Those Big Russian Novels
I’ve had both of Tolstoys big novels on my bookshelves for some years. I’ve used them as bookends, doorstops and once threw War & Peace at an ex-girlfriend. The only thing I haven’t done is read them.
I grabbed Anna Karenin a month ago to hurry time on a long flight and I kept going. Through all 851 pages of dense type. I left the introduction to the end (rightly) as despite running to just two pages, it summarises the plot, discusses the characters and gives away the ending.
I was surprised how readable it was. The prime difficulty lies in learning character names. Every Russian has a selection of three or four names dependent on intimacy of relationships with one-another. The Penguin edition tidies this a little, but I still had to draw a family tree for reference. Why don’t all big, multi-generational novels have family trees printed in the front?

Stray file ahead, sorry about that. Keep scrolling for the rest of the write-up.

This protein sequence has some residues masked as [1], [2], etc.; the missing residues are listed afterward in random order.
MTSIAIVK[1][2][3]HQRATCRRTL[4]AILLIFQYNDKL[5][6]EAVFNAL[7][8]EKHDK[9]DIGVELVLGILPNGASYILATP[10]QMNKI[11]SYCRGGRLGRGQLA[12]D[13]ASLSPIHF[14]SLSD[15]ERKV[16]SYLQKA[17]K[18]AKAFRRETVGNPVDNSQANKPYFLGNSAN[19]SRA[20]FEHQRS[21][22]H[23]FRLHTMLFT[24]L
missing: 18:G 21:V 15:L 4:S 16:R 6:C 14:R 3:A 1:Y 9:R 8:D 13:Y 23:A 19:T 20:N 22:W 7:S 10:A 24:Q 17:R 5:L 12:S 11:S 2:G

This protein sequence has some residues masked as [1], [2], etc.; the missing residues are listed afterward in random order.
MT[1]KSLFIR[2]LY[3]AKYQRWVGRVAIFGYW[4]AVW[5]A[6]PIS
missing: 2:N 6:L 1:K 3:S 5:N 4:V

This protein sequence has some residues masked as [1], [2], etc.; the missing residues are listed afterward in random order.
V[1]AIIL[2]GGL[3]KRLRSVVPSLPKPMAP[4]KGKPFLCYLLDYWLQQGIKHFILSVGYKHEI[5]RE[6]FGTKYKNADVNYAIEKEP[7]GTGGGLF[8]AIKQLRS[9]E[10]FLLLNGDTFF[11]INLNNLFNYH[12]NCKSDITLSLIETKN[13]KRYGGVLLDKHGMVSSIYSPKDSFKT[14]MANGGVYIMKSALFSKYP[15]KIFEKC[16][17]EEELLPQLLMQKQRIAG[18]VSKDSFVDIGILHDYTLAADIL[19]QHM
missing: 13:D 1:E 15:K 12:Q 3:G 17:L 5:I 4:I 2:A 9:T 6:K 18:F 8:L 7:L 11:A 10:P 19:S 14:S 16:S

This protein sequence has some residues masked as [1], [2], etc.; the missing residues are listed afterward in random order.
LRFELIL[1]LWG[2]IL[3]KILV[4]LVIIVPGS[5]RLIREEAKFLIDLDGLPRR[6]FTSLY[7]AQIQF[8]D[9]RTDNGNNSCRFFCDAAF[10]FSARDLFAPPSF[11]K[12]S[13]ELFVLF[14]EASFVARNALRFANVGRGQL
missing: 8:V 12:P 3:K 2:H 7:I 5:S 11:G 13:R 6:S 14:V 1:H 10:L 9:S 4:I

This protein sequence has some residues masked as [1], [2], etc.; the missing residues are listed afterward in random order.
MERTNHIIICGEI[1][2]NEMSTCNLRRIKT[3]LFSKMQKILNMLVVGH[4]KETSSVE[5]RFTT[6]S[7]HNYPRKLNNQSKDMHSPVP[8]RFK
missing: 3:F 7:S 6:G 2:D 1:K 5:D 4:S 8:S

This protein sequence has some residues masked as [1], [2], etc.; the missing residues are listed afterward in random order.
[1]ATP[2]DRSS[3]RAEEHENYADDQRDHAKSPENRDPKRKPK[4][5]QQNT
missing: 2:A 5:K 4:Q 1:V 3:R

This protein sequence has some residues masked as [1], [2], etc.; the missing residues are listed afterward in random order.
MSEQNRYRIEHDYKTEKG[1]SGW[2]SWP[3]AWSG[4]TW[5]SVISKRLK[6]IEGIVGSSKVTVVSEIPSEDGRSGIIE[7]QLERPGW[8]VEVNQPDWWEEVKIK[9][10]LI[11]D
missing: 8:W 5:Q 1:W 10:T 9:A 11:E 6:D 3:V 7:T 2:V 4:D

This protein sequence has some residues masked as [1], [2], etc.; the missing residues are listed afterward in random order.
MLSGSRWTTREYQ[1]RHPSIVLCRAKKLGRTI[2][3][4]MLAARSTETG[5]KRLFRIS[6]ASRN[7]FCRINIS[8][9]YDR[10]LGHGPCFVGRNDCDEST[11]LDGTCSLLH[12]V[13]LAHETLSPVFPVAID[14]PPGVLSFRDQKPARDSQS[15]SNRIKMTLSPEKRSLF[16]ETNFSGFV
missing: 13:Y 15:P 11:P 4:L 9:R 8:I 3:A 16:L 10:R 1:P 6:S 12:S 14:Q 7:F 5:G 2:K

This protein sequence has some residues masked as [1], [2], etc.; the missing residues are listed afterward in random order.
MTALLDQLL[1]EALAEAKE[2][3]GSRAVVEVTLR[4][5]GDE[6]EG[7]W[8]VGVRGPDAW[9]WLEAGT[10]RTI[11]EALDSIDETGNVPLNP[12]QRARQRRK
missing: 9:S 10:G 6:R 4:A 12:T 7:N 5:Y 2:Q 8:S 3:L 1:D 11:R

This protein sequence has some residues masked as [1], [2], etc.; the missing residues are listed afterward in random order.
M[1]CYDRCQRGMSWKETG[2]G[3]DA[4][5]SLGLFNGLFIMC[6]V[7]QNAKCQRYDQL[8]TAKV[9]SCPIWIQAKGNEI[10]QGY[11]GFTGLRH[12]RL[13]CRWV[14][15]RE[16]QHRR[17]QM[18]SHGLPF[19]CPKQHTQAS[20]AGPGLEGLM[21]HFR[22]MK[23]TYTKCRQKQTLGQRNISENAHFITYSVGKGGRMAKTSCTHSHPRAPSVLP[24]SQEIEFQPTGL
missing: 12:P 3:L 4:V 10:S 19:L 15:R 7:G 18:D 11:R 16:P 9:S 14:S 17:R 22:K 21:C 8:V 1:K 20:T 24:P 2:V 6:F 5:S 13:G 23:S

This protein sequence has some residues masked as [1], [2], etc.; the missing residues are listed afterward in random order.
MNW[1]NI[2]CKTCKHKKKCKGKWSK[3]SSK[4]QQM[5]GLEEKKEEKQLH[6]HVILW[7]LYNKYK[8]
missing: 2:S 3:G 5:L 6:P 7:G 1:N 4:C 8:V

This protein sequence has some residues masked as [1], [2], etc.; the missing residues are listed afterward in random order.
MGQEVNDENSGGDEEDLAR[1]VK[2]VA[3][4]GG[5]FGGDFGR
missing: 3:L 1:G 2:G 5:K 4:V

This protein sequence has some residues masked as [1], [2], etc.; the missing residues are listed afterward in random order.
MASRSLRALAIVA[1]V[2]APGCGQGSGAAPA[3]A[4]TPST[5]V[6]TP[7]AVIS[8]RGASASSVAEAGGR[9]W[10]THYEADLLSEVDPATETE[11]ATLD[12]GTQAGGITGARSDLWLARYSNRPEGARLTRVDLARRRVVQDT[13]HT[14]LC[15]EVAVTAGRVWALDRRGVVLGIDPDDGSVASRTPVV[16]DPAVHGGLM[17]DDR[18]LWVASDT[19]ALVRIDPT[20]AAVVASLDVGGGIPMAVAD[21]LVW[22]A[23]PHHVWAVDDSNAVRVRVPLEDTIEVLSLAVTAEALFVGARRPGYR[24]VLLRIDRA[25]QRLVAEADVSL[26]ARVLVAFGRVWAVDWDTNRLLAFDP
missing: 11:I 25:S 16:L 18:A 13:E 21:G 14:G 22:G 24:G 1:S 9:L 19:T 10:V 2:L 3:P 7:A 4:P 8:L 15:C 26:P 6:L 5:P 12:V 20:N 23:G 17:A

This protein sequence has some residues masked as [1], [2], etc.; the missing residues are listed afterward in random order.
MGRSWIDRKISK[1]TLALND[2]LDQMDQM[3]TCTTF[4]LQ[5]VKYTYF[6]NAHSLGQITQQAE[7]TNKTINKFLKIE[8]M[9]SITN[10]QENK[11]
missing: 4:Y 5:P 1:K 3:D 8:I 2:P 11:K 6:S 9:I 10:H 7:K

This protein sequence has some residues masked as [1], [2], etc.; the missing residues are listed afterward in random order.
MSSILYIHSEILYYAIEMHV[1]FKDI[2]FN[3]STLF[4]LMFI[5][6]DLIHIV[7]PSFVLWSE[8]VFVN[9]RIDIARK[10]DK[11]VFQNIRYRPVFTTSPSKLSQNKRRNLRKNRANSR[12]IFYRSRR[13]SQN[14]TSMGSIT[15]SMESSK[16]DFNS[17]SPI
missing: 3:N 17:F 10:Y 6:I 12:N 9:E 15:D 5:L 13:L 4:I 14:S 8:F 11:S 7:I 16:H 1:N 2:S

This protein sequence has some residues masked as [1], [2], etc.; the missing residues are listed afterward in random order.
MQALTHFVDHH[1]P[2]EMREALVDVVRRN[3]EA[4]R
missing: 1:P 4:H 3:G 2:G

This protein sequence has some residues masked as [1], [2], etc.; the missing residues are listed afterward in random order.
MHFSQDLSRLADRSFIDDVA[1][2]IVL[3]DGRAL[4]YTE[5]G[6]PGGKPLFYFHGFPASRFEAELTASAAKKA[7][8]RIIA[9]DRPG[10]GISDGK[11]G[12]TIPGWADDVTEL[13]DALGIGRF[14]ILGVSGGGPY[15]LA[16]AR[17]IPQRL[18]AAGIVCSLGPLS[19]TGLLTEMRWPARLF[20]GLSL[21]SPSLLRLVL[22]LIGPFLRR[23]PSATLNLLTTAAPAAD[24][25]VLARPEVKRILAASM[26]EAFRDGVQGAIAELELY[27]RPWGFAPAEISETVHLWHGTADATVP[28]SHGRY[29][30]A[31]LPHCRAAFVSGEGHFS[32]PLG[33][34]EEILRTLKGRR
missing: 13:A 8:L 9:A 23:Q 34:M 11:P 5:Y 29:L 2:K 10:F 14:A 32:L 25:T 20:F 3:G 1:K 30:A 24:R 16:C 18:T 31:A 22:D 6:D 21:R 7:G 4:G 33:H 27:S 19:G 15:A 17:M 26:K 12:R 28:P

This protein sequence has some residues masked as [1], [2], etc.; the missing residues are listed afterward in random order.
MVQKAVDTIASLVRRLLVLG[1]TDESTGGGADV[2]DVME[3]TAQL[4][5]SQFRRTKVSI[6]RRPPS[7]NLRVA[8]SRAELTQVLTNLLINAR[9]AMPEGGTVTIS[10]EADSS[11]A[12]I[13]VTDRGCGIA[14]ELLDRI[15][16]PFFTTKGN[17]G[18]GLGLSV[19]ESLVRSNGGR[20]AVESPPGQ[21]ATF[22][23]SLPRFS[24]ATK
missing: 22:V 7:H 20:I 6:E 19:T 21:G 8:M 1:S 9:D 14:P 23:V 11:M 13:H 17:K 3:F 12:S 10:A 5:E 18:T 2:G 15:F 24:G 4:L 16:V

I finished Anna (as I’ve come to know it) last night. Trouble is, I don’t know anyone else who has read it, so I end up comparing my reflections with online study guides.  I guess it looks better back home on the bookshelf with its creased spine and coffee-splashed cover, but I could have bought a second hand copy for the same effect.

The one plus: it was hugely enjoyable, but I think one big Russian novel, per lifetime, is enough.